AUGUSTA, Ga. — Jim Herman finally had the feeling as if fate had picked him out, called him up and said, “You’re hired.” A 38-year-old journeyman, who once gave lessons and sold shirts in a pro shop owned by a prominent candidate for U.S. President, earned his way into the Masters on Sunday.
“I was planning on watching,” Herman said Monday at Augusta National, which became a last-second surprise stop on his schedule after he won the Shell Houston Open. “I really enjoy watching the Masters. I’ve been a fan of golf my whole life, dreaming of playing here. And now it has happened.”
Herman outlasted challenges from bigger names on Sunday in winning the final pre-Masters PGA Tour event, which carries an invitation to Augusta. A whole lot of thoughts crossed through his mind and bubbled up into tears. “That was, I guess, nine years of traveling, playing professional golf on the Web.com and PGA Tours. It just all came out there at the end,” he said after an early Monday flight to Atlanta and a drive across Georgia.
Among the moments that hit home was one in 2006, soon after he had taken a job as assistant pro at Trump Bedminster in New Jersey. He played a round with the proprietor, Donald Trump, who was impressed with Herman’s game and asked him why he was folding shirts instead of playing against the big stars. Trump encouraged him to give the tour another try.
“I don’t know what it is. When I play with him I usually play pretty well,” Herman said. Trump reportedly halted his preparation for a campaign appearance in Wisconsin Sunday night to watch the end of the tournament. The GOP frontrunner told USA Today, “He’s such a good guy and he deserves it. He’s what America is all about.”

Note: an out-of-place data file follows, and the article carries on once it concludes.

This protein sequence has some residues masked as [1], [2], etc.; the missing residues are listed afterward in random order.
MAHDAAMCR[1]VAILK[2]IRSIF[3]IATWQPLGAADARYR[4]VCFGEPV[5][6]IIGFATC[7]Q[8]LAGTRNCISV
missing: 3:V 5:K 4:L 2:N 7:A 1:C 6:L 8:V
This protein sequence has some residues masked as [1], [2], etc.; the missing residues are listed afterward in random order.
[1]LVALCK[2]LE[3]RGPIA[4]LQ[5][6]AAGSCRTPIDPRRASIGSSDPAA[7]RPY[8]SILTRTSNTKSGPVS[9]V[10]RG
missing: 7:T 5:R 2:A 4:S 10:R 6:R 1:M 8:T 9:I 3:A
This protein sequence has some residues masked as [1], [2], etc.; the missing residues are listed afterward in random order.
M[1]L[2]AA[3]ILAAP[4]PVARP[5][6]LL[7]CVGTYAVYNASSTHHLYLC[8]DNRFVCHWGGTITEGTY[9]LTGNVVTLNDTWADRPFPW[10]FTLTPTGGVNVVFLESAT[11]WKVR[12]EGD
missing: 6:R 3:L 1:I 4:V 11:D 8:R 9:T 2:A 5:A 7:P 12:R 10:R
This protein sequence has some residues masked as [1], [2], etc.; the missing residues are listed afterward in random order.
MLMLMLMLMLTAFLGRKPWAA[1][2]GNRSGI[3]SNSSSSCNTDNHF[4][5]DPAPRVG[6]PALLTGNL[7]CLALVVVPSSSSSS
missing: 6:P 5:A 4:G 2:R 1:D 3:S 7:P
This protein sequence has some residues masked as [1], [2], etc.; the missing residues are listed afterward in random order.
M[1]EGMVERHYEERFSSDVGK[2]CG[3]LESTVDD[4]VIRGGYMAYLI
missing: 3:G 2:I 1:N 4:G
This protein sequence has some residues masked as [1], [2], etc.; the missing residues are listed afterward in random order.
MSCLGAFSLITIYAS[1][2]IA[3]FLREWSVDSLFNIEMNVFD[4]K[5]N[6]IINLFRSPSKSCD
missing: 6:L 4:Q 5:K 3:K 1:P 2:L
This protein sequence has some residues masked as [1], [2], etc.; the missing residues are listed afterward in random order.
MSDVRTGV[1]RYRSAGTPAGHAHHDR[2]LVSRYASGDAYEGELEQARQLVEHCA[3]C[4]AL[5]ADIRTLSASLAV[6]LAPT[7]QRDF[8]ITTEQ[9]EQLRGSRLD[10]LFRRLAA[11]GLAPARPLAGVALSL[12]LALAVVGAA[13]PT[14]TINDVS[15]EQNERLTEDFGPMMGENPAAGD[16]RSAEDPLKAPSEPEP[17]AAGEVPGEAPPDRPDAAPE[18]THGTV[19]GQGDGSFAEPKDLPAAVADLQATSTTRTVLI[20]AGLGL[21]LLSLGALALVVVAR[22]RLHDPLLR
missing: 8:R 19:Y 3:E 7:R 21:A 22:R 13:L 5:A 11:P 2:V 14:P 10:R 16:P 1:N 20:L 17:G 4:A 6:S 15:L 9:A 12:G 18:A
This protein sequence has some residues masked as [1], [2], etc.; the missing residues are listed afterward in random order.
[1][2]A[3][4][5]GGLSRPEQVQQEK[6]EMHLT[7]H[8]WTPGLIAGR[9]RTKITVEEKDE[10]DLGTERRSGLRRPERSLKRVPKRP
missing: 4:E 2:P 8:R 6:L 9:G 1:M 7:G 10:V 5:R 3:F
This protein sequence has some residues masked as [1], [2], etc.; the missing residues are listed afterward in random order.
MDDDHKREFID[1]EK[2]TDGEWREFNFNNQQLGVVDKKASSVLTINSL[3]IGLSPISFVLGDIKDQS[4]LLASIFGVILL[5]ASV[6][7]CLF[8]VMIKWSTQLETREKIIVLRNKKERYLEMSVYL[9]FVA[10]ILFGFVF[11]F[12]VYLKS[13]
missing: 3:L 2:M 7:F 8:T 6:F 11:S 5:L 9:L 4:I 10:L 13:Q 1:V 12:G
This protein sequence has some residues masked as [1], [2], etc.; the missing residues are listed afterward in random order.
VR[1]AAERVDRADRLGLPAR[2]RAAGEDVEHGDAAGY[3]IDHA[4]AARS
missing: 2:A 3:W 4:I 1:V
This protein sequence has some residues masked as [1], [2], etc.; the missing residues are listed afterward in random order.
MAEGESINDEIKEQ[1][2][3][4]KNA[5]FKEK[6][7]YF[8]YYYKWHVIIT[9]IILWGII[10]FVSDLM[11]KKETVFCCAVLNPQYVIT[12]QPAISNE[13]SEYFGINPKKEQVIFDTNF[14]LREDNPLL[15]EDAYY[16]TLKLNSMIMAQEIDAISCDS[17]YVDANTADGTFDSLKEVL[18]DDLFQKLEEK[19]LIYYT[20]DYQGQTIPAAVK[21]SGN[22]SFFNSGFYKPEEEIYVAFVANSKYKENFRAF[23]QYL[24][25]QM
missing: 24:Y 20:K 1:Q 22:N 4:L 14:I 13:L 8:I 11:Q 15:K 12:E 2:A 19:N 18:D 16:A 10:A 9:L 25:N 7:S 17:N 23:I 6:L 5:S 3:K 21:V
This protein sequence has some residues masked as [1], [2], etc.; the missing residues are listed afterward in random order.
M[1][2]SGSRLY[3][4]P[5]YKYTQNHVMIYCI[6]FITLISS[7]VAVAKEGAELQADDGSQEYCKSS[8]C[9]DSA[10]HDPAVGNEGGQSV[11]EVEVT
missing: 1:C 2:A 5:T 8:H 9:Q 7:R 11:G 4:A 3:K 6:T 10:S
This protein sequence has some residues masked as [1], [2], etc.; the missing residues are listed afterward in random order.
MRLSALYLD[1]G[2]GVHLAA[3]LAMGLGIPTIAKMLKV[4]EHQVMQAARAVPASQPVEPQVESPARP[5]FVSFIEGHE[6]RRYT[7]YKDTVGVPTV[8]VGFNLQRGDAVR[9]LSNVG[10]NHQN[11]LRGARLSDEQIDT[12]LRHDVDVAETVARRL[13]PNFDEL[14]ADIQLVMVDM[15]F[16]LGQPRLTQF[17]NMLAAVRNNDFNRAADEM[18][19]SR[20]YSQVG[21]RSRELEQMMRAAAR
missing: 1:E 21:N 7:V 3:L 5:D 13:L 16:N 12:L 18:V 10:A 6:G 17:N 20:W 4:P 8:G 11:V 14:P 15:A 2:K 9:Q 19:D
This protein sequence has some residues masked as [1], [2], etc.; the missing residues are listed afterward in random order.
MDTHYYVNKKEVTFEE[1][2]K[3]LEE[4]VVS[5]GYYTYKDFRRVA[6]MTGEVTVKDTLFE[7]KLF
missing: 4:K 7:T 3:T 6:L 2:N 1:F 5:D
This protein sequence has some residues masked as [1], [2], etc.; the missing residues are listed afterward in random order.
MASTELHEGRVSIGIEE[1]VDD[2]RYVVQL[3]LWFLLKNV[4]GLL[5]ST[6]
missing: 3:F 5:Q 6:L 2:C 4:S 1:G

The first-time Masters participant will be forever grateful to his former boss, but not only to him. Herman spoke of ultimately — after nearly 90 minutes of interviews and autographs — calling his wife Sunday night.
“She was crying and, you know, ecstatic,” he said. “She couldn’t believe she was going to be coming up today an join me here at Augusta National. She was with me before I was struggling on the mini-tours and I was a club professional. The PGA Tour seemed pretty far away at that time and she was right there by my side.”
He did have a solid, unusual tuneup a week ago Saturday. Herman played a match at Trump International West Palm Beach as partner of you-know-who. Trump had teamed with PGA Tour Champions player Dana Quigley in a match the previous day but when he and Quigley reached the first tee on Saturday, he said, according to Herman, “Well, OK, I’ll take Jim.” Quigley was miffed until he saw Herman shooting 64 and said, “I see why you dumped me, Mr. Trump.”
Herman has a history-teaching buddy who supplies the pro’s ball marker for every tournament—a medallion with a different President’s likeness each time. He figures this week it will be Dwight Eisenhower, a former Augusta member. But might there be a more familiar POTUS coin in his pocket one day? Herman said of Trump, “He’s doing great in what he’s doing now and we’ll see how far that goes.”
Olympian perks. The heads of organizations that conduct major championships held a news conference, announcing that the winners of the men’s and women’s golf gold medals at the 2016 Olympics will be given exemptions to all of their respective majors the following season. Masters chairman Billy Payne, who ran the 1996 Summer Games in Atlanta, said: “I have personally experienced the magnificence of the Olympic Games and I thank the International Olympic Committee for including golf in its program.”
The 20 first-time Masters participants in 2016:
* Denotes amateur